Dumas, a Berkeley grad who lives in Palo Alto with her husband and two children, has a kind face with features both soft and angular. She keeps her hair short and speaks unaccented English. She is someone who still stays in touch with her second-grade teacher and her elementary-school crossing guard. Her father first came to the United States as a Fulbright scholar, coming away so captivated by his experience that he had no qualms in moving his family from their homeland.

Her book, which she says has sold about 60,000 copies, is a collection of short, mostly humorous essays. She chronicles everything from taking family vacations to Disneyland to an Iranian uncle's struggles in losing weight after living on an American fast food diet, to her family being frightened by political protesters when they were invited to Washington, D.C., to welcome the Shah in 1977, to chancing upon seeing her university librarian nude during some late-night television surfing, all stories that, she hopes, build bridges of understanding between cultures. "I just spoke in Ohio, at a school there," she recounts. "It was a school where they had a lot of problems. After my talk, the students were telling me that they were so inspired by my stories. My message is a very gentle message. The flip side of that are people who only want to talk about the Middle East. But I had 700 high school students talking about our shared humanity."

Elahian's story, meanwhile, takes a different route. In 1981, he co-founded CAE Systems, a software company that was sold for $75 million three years after he founded it. He then co-founded Cirrus Logic, a semiconductor company that saw its revenue grow to $1 billion in just 10 years. But his public profile has always hinged on his third attempt. In 1989, after a string of successes, he co-founded Momenta, a company meant to capitalize on the untapped market for pen-based computers. In three years, Momenta flopped. Elahian was quickly fired. He took an almost yearlong traveling sabbatical, and it was during this time that he crystallized his attitude that he was a citizen of the world.

Elahian, balding and plump with a deeply tanned face, makes a conscious effort to remain nonchalant about his Iranian roots. When reminded that he helped fund Silicon Iran, he counters by saying he also helped fund Silicon Bangladesh. "Twenty-six years ago," he explains, "I was in America at the height of the hostage crisis. NATO sent me as one of 11 delegates to a scientific conference. This was, again, during the height of the crisis. They said fill out this form. People wrote that they were from places like Houston, Texas. I wrote that I was born in Tehran, Iran." He guffaws at the memory. "I was only 25 years old. The thought never crossed my mind that I shouldn't be a U.S. delegate."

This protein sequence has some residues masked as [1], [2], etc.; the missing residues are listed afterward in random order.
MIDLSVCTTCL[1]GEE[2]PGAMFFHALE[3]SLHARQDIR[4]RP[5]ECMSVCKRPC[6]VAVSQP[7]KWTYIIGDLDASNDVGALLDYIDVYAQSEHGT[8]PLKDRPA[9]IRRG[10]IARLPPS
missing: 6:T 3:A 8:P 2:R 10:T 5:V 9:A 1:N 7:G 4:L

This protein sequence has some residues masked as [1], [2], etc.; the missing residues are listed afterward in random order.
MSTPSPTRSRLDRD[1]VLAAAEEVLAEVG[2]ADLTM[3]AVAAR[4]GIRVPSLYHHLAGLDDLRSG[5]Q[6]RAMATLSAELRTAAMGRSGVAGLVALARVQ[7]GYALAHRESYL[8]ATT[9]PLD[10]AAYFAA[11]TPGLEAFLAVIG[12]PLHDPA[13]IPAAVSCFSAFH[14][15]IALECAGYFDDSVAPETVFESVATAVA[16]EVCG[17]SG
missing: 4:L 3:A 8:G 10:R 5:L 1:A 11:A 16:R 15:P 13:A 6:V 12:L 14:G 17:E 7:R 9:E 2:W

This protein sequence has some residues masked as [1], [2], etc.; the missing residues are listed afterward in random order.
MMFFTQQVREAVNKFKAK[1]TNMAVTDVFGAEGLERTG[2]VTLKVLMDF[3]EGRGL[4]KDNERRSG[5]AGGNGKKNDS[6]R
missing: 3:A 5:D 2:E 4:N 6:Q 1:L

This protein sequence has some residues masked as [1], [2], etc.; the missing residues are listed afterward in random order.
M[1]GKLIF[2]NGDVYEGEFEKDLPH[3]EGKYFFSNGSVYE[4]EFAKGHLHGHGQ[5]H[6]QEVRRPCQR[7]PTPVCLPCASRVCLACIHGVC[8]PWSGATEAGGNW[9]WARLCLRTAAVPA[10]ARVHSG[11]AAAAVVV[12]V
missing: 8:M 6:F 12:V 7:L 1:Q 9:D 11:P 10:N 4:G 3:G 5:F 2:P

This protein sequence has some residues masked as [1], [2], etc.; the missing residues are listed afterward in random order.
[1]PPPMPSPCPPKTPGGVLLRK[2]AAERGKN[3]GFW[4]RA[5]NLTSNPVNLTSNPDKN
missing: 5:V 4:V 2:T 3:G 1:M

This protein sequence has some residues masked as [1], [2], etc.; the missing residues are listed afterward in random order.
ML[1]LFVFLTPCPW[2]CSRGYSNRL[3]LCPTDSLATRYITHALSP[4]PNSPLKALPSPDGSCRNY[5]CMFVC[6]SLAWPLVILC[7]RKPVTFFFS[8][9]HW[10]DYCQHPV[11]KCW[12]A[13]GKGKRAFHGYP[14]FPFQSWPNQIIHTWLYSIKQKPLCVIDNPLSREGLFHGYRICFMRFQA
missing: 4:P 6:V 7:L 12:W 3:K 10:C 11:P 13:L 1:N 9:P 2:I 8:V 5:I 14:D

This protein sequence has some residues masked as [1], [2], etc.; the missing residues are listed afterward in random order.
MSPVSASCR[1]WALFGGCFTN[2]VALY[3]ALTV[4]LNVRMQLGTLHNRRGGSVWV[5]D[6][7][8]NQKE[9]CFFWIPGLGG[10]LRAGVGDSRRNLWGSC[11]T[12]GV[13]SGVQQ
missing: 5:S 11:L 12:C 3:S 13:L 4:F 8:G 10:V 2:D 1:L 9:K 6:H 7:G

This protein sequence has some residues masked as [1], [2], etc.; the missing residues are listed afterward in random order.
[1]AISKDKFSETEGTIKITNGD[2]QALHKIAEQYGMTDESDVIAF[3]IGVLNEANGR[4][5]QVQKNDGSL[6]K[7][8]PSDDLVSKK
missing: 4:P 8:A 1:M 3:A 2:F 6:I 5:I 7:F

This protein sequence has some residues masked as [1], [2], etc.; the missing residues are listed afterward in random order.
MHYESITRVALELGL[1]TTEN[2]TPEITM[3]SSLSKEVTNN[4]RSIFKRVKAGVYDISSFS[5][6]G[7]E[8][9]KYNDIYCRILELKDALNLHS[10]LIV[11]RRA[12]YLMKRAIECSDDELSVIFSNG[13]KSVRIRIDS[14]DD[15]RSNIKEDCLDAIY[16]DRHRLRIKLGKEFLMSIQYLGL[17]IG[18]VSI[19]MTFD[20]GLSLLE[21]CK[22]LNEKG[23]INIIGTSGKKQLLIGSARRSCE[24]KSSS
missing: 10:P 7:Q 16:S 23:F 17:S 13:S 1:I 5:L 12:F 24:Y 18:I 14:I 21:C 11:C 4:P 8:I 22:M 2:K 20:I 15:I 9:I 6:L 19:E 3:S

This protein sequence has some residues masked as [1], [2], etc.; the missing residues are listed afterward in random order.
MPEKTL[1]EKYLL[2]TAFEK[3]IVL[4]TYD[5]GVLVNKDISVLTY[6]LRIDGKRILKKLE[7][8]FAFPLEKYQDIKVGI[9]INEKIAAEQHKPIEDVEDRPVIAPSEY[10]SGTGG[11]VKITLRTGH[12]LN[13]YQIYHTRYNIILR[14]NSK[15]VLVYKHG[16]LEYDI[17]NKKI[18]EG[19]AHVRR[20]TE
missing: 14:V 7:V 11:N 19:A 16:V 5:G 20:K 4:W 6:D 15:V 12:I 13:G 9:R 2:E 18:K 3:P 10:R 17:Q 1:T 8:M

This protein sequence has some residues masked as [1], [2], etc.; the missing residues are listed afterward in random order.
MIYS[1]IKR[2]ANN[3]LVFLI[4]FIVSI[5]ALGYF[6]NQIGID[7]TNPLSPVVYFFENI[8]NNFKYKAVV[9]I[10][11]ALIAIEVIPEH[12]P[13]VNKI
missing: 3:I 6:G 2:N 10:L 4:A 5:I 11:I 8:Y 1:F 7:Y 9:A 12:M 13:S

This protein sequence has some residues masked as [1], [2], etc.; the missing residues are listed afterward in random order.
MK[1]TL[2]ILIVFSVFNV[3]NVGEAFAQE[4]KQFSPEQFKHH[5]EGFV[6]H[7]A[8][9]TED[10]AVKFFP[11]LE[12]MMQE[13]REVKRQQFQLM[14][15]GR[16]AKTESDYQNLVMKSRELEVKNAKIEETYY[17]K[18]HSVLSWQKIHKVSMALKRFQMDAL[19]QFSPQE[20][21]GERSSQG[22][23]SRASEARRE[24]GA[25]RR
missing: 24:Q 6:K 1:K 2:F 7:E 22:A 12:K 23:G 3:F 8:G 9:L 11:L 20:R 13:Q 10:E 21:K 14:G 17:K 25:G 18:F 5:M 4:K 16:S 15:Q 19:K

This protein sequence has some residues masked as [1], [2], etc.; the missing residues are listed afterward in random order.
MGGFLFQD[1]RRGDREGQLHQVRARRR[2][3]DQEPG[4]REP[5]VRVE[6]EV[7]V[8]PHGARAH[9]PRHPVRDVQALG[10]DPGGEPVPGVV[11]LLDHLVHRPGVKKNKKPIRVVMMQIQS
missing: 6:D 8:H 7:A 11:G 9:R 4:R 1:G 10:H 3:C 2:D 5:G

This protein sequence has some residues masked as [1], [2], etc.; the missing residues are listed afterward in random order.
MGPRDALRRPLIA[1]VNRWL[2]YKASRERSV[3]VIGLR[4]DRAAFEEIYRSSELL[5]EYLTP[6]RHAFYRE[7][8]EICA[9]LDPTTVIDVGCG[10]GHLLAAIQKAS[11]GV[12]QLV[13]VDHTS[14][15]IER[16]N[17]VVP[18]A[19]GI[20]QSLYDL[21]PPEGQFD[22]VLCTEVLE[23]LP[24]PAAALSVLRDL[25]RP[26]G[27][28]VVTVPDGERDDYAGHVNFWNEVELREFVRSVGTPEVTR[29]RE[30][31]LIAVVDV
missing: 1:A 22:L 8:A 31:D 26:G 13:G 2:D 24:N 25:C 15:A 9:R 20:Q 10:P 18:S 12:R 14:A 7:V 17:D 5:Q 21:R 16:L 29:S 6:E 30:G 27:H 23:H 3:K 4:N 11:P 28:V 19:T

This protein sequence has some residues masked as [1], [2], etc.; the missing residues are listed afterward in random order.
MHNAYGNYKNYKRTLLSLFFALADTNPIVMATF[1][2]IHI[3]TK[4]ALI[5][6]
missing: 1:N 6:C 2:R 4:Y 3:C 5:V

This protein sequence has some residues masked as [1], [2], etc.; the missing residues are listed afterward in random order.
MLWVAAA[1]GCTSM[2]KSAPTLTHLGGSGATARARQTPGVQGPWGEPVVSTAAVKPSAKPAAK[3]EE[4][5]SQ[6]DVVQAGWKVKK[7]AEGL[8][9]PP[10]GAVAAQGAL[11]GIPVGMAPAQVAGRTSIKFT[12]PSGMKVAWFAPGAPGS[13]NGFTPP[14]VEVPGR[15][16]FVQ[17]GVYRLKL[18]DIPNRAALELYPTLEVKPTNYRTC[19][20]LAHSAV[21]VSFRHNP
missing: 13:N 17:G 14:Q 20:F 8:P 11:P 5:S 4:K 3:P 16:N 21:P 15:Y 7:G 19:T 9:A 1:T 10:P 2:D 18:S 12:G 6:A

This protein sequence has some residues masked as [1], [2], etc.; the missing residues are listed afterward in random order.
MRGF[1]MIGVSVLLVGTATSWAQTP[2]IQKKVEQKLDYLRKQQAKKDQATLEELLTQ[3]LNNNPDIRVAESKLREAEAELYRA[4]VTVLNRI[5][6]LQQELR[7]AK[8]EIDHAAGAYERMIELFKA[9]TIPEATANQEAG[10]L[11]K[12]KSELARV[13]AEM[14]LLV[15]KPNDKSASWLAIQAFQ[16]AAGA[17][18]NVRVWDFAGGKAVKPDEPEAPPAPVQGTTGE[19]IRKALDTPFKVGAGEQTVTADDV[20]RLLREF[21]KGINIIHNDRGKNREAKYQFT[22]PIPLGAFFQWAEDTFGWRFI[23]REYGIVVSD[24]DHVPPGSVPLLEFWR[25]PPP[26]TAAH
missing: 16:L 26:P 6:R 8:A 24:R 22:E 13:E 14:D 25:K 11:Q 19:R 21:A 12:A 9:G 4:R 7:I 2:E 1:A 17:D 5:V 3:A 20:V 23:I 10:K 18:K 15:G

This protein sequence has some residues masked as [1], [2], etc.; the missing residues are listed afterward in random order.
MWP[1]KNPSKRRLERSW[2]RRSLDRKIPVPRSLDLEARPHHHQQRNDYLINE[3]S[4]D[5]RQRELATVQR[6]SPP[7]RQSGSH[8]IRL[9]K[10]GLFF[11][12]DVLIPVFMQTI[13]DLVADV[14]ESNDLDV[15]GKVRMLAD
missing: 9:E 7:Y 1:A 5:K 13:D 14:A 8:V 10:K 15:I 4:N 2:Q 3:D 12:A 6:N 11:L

Shahbaz Taheri, the publisher of Pezhvak, an Iranian-American newspaper that boasts a circulation of 14,000 in California, is not convinced a nonchalant attitude about his Iranian roots will accomplish anything in politically difficult circumstances. Taheri, a well known South Bay advocate, was alerted to the American war beat even before Hersh's article. "I got an email from an attorney in San Diego telling me there was an increase in FBI activity in interviewing Iranians," he says. "It was an indication that the United States had some sort of plan. They did the same thing prior to the Iraq war."

Taheri, while not speaking specifically of Dumas or Elahian, says Iranians have been reluctant to identify with their country. "After the Iranian government took hostages in Iran, a lot of Iranians living in the United States were hiding their identity," he says. "Some were saying they were from Turkey or other parts of the Middle East. But that has changed. Now, we see more Iranians willing to participate in society and politics as Iranians. Just recently, National Geographic mistakenly labeled the Persian Gulf as the Arabian Gulf, which led to many Iranians sending emails and letters of protest."

As for yearning for democracy, but watching it being spread by brute force, Taheri handles the juxtaposition with a sigh. "People [in Iran] have not been involved in politics. A lot of people came to the United States and realized that democracy is good. But, unfortunately, I think they are not educated enough to know the real meaning of democracy. Most of the Iranians are little dictators inside themselves. They weren't raised in a democratic country, and they have a problem with dictatorships."


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From the February 9-15, 2005 issue of Metro, Silicon Valley's Weekly Newspaper.